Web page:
When I first heard that a 13-year-old girl had committed suicide over mean messages that were circulating over the Internet, I wanted to cry. And I assumed that the notes were being circulated by her peers.

I figured it was teenage girls being nasty because that seems to be common these days. My own girls are 9 and 10, and I have seen firsthand the ego-shattering effect of peer-to-peer pettiness. One of my girls was briefly "cut out" from the herd earlier this year because another girl decided she'd been snubbed.

It seems like a minor thing; it was anything but, given the universal need of children to feel like they fit in. My daughter was miserable, and I had a hard time convincing her not to grovel in apology for the imaginary slight that sparked the weeks-long emotional drubbing.

The process of ostracizing someone is an active one, with lots of effort to recruit other participants.

On the positive side, my daughter's in grade school, so she was at least spared the high-tech nastiness that seems to be growing. At her age, it's done person to person, with a whisper here and a sly glance there. A favorite technique, I've heard, is to stand in the middle of a group of girls and ask, almost casually, "You know who I think's a dork?" Then you name whoever is out of favor. Or you inquire sweetly who your target is playing with/doing a project with/likes, then try to recruit that individual to instead be your special, exclusive friend.

I hoped it was a minor incident that would blow over — and it did — but I decided to look into what's being called girl bullying. The book "Odd Girl Out" notes that most teachers don't pick up on it because girls aren't obvious like boys are when they bully. Nobody's demanding lunch money or shoving and hitting.

A study out of Canada found that, often, when the situation comes to a head, the wrong girl is blamed because the aggressor is often very "sweet" and "well-behaved" in the eyes of authority figures. And a slew of resources noted that girls brood internally when they're being bullied but are too embarrassed to confront it or point out what's going on, so the problem continues beyond what it might if, like boys, they wrestled in plain view where someone might intervene.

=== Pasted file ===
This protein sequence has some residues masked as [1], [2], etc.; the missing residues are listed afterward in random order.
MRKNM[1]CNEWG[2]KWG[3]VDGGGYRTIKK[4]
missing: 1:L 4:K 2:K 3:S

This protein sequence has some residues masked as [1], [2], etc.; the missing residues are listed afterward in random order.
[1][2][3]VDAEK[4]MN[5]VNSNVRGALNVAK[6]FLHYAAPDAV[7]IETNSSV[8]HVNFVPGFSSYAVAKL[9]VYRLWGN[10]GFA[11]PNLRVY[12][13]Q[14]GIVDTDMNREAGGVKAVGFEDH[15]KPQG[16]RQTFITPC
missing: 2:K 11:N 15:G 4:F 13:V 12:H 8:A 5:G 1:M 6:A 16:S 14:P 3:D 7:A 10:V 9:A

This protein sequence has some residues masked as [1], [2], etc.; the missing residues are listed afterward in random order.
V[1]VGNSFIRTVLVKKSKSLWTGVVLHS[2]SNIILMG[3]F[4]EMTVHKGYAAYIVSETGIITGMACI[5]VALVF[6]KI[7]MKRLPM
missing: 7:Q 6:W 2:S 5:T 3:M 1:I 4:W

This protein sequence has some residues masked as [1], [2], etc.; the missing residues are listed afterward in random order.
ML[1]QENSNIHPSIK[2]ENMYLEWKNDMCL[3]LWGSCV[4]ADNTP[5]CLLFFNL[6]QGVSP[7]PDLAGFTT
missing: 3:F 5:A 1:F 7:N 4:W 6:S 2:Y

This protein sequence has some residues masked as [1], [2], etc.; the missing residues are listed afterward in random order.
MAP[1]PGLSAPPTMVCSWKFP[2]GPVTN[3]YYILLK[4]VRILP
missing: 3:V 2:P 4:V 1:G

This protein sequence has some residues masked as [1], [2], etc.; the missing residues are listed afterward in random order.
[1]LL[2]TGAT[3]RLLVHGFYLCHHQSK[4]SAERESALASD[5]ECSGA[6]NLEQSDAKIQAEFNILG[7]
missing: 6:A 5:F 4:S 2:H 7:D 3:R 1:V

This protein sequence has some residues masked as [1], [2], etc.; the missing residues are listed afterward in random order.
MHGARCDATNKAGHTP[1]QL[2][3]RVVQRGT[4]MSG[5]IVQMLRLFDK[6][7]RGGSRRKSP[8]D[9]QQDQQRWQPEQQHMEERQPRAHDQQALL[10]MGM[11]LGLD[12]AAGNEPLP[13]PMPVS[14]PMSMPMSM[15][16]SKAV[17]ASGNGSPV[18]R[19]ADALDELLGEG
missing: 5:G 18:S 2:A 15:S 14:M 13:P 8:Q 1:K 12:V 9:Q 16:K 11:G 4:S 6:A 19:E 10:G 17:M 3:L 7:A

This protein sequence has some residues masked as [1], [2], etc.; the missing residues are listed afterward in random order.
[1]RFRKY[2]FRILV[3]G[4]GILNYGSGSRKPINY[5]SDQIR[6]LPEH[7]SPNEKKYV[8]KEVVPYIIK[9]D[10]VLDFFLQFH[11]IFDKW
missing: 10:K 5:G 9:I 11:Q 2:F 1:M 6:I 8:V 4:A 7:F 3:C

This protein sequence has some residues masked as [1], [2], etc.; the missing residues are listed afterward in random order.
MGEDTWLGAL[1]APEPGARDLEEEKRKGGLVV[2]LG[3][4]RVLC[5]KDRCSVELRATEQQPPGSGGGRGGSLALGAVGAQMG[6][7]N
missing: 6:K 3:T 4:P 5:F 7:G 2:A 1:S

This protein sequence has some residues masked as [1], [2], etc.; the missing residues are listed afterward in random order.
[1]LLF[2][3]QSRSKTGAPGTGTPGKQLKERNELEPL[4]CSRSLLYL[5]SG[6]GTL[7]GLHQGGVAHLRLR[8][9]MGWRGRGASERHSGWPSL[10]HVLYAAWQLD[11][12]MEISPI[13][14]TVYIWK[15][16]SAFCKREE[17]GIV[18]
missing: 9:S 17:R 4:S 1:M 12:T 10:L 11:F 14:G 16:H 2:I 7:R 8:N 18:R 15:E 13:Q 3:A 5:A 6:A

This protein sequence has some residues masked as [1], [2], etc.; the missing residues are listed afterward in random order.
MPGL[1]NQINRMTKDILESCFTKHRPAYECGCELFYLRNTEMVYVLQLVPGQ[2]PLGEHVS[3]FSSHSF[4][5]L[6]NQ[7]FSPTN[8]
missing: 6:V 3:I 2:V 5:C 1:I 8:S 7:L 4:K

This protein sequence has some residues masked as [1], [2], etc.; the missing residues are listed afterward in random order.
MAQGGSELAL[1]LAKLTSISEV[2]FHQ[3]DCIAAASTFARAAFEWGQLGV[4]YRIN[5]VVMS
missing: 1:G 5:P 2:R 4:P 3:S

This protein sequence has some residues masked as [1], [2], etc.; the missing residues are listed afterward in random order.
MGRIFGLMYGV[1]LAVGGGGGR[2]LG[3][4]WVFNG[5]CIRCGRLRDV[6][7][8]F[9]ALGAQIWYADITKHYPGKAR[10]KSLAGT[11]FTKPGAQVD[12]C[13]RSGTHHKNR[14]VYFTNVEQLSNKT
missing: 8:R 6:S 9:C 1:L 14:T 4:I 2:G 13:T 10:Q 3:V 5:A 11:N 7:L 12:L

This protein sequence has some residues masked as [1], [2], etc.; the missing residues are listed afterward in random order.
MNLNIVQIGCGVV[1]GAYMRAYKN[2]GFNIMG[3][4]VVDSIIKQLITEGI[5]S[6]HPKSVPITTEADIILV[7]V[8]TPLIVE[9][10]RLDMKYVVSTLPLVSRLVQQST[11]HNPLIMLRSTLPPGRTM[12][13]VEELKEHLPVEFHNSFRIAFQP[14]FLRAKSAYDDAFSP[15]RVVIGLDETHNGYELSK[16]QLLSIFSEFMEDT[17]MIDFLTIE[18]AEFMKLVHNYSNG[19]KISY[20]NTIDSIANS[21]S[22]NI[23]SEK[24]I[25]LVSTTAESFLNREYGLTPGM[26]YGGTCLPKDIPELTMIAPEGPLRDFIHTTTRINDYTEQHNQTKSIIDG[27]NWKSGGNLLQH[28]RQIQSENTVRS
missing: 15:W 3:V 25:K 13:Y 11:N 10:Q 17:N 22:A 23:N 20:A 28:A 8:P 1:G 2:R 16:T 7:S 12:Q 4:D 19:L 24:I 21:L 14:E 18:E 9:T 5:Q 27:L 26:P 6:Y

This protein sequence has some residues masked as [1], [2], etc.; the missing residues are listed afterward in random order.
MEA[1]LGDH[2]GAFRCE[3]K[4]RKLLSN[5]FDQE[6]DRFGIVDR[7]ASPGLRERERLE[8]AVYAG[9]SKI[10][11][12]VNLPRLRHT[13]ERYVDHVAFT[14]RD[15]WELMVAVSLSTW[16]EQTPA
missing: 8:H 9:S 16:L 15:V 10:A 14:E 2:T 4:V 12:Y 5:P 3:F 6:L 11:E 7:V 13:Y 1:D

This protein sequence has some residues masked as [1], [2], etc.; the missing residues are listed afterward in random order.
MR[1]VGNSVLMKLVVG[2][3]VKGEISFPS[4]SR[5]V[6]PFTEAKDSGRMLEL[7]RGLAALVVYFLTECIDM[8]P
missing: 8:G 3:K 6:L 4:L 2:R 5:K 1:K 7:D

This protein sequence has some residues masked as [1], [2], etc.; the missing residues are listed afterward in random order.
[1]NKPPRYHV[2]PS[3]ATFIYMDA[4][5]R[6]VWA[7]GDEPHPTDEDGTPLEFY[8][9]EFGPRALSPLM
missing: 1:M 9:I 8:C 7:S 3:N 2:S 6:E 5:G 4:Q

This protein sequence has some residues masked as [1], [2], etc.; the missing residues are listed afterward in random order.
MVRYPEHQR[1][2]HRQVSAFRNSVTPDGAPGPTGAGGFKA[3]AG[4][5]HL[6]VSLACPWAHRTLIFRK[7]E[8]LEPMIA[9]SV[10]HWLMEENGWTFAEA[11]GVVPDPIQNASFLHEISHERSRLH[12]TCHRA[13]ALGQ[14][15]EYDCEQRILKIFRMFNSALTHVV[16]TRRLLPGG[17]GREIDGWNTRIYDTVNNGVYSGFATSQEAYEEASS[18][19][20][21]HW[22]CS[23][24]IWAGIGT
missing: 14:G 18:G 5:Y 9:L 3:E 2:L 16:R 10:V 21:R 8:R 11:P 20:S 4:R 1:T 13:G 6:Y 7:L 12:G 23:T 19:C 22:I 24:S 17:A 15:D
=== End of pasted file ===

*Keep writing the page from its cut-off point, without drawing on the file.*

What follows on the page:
The techniques get more sophisticated and subtler as girls get older.

I was completely unprepared to learn that the messages involved in the incident in the news allegedly originated with a neighborhood mom and an 18-year-old. Neither will be charged with anything. I suspect our laws have not caught up with how to handle the more negative aspects of cyberspace-human interaction.

I don't know what sparked an adult's animosity toward an adolescent. I don't really care, either.

Adults are supposed to have a sense of fairness and a modicum of restraint. If nothing else, they should be both too mature and too busy to spend time picking on a kid in cyberspace.

Thankfully, most children will survive the hurts that everyone experiences as they're growing up. But if you think that this incident is unprecedented, it's not. The result was just unexpectedly tragic.

I was livid when my daughter was targeted, but I focused on listening to and encouraging her. I was lucky, because she talked to me about it. When I vented to friends, I was amazed at their own stories of being targeted by other girls as they were growing up. They've moved on, but decades later, the feeling and the passion about the incidents run hot. And they didn't face anonymous cyberspace.

Bullying has always been a problem, but the tools have changed. And we have to be smarter about spotting and stopping it.


Deseret Morning News staff writer Lois M. Collins may be reached by e-mail at [email protected].